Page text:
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Air plot suspects appear in court

One of four police prison vans takes 11 terror suspects to court Tuesday.




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Great Britain

LONDON, England (CNN) -- Eleven suspects charged in the alleged plot to bomb trans-Atlantic airliners have made their first court appearances in London.

The first eight to appear, all charged with conspiracy to murder and preparing to commit terrorism, were ordered to be remanded in custody until next month. No bail applications were made.

Tanvir Hussain, 25, Ahmed Ali, 25, Umar Islam, 28, Arafat Khan, 25, Assad Ali Sarwar, 26, Adam Khatib, 19, Ibrahim Savant, 25 and Waheed Zaman, 22, all were ordered to be held until a second court appearance on September 4. None applied for bail.

Hussain's lawyer, Mohammed Zeb, told the judge, according to The Associated Press: "All allegations are denied."

Also remanded in custody were a 17-year-old male charged with possessing articles that could be used to prepare a terrorist act, and two others charged with failing to disclose information that could help prevent a terrorist act.

British authorities initially arrested 24 suspects after revealing the plot to blow up airliners heading from Britain to the United States. Since then, two suspects have been released.

The other 11 are still being held without charge.

The charges stem from a cache of information seized during the months-long investigation into the plot, including "highly significant video and audio recordings" taken before August 10, Deputy Assistant Commissioner Peter Clarke said at a news conference on Monday.

Those recordings include what are called "martyrdom videos," Clarke said.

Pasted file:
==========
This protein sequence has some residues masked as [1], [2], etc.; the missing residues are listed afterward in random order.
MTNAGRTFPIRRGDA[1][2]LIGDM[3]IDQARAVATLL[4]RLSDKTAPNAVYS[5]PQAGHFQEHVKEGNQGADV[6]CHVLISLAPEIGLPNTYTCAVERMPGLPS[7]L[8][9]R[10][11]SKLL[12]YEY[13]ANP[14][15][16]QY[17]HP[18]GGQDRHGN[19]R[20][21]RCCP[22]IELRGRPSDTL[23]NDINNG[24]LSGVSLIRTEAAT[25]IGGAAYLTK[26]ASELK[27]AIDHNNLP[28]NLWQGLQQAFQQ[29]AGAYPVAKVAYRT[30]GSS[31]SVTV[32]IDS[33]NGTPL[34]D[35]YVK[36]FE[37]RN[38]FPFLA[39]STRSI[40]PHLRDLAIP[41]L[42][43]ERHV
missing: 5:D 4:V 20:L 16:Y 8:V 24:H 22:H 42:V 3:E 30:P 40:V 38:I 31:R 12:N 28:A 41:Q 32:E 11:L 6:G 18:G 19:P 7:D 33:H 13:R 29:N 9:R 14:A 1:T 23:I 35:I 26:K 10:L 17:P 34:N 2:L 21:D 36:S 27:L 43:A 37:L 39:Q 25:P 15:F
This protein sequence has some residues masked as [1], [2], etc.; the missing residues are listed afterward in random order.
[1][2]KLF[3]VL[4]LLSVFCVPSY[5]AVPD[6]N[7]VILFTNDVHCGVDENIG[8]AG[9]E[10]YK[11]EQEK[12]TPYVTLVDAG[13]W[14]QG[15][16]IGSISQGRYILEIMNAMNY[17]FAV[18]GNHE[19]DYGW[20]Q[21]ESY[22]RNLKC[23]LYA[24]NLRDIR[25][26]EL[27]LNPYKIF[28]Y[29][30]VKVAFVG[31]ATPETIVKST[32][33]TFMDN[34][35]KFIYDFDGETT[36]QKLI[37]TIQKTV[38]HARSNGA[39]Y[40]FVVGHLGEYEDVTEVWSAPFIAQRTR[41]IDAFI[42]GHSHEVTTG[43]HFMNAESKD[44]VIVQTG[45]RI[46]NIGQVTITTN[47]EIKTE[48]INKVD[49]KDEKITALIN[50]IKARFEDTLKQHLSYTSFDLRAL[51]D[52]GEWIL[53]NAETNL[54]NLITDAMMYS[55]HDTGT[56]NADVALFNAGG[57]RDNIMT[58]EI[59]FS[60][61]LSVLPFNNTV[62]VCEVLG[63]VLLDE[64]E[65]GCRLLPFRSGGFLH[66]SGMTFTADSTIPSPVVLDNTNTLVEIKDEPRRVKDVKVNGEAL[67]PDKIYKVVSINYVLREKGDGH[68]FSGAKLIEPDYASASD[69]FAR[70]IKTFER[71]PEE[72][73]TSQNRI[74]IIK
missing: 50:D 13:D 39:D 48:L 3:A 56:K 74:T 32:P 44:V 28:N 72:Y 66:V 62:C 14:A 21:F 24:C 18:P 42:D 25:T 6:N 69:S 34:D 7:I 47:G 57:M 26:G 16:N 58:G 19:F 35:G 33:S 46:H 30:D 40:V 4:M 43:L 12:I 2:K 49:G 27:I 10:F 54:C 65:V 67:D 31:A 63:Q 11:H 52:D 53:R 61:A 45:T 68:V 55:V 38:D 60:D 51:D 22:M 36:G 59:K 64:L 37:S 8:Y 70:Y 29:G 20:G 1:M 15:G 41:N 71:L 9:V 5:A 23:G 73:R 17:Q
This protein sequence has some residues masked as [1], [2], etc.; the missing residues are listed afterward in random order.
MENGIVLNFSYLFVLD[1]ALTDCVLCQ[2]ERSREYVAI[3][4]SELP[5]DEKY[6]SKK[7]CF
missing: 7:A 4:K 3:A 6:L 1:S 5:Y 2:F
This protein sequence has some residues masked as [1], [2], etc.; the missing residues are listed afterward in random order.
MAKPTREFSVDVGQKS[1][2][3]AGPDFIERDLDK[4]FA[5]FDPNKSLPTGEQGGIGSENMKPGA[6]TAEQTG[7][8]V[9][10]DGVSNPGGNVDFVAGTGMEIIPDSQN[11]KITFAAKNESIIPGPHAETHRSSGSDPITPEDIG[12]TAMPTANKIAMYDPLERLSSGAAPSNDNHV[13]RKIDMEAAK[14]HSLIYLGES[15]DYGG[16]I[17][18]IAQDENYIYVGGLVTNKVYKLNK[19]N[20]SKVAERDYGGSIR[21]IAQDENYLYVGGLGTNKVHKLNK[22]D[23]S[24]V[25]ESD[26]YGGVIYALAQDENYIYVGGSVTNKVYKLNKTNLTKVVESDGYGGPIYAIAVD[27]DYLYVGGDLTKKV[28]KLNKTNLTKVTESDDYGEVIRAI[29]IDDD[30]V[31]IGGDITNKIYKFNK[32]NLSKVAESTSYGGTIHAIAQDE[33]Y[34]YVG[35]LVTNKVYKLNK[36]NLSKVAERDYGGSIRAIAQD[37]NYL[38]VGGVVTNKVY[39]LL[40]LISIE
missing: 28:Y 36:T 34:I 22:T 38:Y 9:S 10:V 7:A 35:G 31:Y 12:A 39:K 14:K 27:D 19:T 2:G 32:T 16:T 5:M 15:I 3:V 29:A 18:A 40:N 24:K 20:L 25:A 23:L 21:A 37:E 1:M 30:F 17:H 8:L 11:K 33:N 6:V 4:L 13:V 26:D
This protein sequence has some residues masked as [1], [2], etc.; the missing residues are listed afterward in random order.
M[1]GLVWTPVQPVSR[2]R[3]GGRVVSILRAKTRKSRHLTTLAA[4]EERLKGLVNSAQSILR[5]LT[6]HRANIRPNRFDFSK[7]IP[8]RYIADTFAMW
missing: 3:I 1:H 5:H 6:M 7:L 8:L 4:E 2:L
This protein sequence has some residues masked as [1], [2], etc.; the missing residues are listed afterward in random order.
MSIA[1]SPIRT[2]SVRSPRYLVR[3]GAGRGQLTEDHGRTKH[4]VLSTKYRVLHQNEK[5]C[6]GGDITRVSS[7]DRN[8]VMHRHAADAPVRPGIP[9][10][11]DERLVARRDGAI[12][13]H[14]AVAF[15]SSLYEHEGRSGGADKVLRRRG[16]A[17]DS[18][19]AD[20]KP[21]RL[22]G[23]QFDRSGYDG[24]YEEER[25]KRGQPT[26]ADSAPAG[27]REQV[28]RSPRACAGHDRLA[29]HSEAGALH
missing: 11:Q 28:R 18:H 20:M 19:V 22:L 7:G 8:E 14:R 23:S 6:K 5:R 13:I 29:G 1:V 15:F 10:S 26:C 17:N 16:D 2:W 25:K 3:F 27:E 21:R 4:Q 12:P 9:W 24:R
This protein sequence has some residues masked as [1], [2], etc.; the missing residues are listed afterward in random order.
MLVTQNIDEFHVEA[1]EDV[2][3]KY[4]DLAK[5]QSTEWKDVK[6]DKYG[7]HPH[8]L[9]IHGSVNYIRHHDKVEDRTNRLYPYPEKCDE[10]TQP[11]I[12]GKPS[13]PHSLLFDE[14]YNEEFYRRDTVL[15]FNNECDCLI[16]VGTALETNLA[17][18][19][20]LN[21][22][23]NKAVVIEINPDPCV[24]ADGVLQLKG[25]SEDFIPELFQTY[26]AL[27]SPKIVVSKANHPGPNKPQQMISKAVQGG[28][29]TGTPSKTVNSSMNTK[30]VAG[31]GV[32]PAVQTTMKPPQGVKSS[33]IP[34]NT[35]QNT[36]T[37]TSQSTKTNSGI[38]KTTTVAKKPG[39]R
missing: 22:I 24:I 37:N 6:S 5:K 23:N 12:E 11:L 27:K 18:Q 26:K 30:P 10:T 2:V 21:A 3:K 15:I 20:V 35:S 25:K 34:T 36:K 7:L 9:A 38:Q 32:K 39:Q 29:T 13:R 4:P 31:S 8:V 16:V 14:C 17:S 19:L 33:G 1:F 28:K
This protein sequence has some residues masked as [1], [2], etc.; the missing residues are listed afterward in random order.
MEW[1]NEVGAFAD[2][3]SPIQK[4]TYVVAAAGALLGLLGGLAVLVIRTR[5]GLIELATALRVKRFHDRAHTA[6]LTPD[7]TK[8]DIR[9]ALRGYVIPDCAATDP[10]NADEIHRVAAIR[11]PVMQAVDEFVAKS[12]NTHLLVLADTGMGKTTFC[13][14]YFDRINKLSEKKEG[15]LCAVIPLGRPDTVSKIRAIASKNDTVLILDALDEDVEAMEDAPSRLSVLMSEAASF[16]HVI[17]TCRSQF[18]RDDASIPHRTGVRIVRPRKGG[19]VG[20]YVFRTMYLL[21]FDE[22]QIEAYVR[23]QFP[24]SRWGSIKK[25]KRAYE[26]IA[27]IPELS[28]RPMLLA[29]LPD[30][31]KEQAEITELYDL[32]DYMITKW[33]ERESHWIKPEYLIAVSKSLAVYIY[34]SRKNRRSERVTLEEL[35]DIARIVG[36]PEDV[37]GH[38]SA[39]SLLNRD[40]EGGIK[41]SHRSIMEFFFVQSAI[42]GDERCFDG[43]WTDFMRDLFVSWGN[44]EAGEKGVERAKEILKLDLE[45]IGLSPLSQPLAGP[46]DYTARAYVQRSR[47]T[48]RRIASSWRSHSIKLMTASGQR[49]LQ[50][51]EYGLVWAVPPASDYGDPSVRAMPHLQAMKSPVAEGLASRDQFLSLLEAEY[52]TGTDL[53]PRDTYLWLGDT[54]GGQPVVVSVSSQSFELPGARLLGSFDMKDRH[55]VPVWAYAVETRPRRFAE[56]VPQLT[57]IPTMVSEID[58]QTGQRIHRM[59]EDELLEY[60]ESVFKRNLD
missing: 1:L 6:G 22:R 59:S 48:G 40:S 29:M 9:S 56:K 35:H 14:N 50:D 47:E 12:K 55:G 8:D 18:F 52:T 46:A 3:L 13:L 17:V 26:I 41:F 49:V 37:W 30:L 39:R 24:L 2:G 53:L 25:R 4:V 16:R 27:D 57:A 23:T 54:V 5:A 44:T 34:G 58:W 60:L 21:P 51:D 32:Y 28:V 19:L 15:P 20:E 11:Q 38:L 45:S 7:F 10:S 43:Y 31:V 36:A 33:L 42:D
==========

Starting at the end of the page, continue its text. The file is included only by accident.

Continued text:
British authorities have carried out a total of 69 searches of residences, businesses, vehicles and open spaces, which have netted bomb-making equipment and chemicals such as hydrogen peroxide, Clarke said.

"As well as the bomb-making equipment, we have found more than 400 computers, 200 mobile telephones and 8,000 items of removable storage media such as memory sticks, CDs and DVDs," he said.

"So far, from the computers alone, we have removed some 6,000 gigabytes of data."

It will take "many months" for investigators to analyze all of the data, he said. CNN's Robin Oakley said the sheer amount of material seized by police indicated that it would be some time before a trial starts.

Oakley said he believed police had revealed so much information partly to assure the public that the terror threat remained high more than a year after the London bombings that killed 52 people and the four bombers.

He added that Scotland Yard was probably also keen to show it was avoiding mistakes it had made in previous terror investigations.

Meanwhile, in Pakistan, law enforcement authorities continued to interrogate Rashid Rauf, a Briton of Pakistani descent, over his alleged key role in the plot, officials told The Associated Press.

Pakistani Interior Minister Aftab Khan Sherpao said British police were conducting inquiries in Pakistan but were not involved in questioning Rauf.

Authorities say the suspects plotted to use liquid explosives on as many as 10 flights, using commercial electronic devices as detonators.

The alleged plot's disclosure earlier this month sparked heightened terror alerts in Britain and the United States and ushered in tighter security regulations on airline passengers.

Copyright 2006 CNN. All rights reserved.This material may not be published, broadcast, rewritten, or redistributed. Associated Press contributed to this report.

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